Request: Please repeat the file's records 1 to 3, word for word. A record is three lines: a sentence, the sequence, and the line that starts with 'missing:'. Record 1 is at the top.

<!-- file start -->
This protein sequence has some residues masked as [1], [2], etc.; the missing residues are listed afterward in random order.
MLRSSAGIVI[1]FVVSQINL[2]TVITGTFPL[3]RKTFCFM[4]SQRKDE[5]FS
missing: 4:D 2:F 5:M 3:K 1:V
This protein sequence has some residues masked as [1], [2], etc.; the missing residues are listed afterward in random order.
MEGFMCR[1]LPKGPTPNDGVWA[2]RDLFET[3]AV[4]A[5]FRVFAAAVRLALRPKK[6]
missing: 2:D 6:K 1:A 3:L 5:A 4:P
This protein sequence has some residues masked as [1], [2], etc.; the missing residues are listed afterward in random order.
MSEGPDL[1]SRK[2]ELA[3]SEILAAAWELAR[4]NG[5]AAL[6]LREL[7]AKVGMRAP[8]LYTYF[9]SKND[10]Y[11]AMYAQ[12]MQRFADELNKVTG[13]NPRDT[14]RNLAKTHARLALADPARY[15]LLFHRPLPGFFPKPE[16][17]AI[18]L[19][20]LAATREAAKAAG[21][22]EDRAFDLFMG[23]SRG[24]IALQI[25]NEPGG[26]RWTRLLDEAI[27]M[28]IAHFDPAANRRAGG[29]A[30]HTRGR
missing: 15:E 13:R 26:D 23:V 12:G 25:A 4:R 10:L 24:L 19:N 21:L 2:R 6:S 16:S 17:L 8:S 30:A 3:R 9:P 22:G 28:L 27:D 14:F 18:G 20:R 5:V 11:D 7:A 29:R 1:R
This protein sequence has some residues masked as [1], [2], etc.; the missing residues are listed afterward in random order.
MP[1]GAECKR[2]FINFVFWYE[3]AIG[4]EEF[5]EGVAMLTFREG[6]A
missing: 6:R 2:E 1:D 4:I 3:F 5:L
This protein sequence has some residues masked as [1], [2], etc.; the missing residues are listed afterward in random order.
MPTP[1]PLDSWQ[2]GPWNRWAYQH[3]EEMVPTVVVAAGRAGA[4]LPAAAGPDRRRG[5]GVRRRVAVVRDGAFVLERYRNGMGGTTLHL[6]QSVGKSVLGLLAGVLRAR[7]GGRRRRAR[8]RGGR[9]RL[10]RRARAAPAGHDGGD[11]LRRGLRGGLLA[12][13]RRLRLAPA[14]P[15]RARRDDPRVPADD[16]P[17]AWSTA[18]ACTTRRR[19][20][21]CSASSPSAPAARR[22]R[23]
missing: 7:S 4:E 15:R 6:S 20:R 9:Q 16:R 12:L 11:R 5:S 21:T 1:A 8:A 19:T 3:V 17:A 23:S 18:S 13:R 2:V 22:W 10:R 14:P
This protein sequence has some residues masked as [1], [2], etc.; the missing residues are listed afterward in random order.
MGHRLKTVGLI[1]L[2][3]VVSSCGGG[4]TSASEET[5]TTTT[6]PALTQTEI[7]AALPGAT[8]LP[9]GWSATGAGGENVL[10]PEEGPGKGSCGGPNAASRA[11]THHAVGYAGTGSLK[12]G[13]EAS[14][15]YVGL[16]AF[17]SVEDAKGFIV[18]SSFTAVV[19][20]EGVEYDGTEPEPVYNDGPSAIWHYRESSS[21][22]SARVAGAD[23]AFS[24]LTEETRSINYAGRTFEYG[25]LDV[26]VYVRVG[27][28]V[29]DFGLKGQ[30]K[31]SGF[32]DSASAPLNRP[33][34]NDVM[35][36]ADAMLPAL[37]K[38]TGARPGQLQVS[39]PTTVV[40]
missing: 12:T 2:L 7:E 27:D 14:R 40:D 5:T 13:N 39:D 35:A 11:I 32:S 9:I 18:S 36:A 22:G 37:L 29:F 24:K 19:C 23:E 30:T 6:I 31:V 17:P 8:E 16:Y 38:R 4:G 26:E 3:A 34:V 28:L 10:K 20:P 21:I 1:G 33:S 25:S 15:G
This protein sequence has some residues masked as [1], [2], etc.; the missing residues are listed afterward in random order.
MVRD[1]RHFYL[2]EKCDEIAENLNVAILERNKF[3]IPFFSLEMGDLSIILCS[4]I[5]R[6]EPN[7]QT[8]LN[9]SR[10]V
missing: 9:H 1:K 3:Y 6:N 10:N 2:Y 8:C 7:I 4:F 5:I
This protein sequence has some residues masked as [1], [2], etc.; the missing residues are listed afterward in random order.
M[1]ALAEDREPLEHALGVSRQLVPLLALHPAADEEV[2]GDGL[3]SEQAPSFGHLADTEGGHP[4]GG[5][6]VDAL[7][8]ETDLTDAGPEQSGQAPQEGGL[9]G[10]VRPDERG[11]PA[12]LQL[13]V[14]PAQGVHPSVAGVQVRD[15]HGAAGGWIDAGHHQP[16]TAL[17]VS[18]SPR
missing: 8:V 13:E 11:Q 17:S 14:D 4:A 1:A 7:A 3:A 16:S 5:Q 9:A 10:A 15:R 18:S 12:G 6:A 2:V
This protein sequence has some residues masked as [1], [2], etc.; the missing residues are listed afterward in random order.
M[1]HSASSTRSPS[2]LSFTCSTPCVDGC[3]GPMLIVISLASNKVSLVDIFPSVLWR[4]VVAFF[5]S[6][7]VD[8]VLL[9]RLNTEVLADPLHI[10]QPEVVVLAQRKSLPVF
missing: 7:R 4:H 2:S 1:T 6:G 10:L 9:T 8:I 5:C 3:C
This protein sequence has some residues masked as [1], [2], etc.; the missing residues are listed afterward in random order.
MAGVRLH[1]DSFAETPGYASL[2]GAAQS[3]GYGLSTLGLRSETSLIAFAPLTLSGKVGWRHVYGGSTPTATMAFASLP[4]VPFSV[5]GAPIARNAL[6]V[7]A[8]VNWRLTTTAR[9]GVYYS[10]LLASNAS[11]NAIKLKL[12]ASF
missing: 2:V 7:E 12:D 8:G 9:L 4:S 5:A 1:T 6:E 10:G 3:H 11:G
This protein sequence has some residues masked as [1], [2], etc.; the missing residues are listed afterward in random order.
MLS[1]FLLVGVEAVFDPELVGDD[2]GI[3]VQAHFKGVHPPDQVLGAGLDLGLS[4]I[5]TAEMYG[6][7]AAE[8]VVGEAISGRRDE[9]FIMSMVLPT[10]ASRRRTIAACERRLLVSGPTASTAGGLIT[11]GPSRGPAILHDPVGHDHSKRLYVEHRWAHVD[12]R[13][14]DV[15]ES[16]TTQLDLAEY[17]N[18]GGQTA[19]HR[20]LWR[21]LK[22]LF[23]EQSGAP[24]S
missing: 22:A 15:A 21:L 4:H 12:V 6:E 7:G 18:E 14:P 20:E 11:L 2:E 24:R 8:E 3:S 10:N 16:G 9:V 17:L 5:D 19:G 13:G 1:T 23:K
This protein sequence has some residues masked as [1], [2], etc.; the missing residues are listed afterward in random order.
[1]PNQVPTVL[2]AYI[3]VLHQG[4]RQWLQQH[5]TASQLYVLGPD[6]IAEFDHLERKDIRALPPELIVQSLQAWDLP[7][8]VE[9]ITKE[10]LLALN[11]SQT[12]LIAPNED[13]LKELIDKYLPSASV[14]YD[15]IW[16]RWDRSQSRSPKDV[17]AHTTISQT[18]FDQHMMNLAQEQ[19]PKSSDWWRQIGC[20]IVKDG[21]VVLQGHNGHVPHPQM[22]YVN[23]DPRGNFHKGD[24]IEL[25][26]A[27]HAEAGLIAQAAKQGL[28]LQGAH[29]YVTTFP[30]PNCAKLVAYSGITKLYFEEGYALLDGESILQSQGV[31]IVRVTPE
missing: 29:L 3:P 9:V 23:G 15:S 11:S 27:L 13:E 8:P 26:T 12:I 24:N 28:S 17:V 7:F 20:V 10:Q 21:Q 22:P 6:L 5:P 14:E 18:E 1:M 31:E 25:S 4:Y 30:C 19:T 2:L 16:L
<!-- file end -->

This protein sequence has some residues masked as [1], [2], etc.; the missing residues are listed afterward in random order.
MLRSSAGIVI[1]FVVSQINL[2]TVITGTFPL[3]RKTFCFM[4]SQRKDE[5]FS
missing: 4:D 2:F 5:M 3:K 1:V
This protein sequence has some residues masked as [1], [2], etc.; the missing residues are listed afterward in random order.
MEGFMCR[1]LPKGPTPNDGVWA[2]RDLFET[3]AV[4]A[5]FRVFAAAVRLALRPKK[6]
missing: 2:D 6:K 1:A 3:L 5:A 4:P
This protein sequence has some residues masked as [1], [2], etc.; the missing residues are listed afterward in random order.
MSEGPDL[1]SRK[2]ELA[3]SEILAAAWELAR[4]NG[5]AAL[6]LREL[7]AKVGMRAP[8]LYTYF[9]SKND[10]Y[11]AMYAQ[12]MQRFADELNKVTG[13]NPRDT[14]RNLAKTHARLALADPARY[15]LLFHRPLPGFFPKPE[16][17]AI[18]L[19][20]LAATREAAKAAG[21][22]EDRAFDLFMG[23]SRG[24]IALQI[25]NEPGG[26]RWTRLLDEAI[27]M[28]IAHFDPAANRRAGG[29]A[30]HTRGR
missing: 15:E 13:R 26:D 23:V 12:G 25:A 4:R 10:L 24:L 19:N 21:L 2:R 6:S 16:S 17:L 8:S 30:A 3:R 9:P 22:G 28:L 27:D 14:F 18:G 20:R 5:V 11:D 7:A 29:R 1:R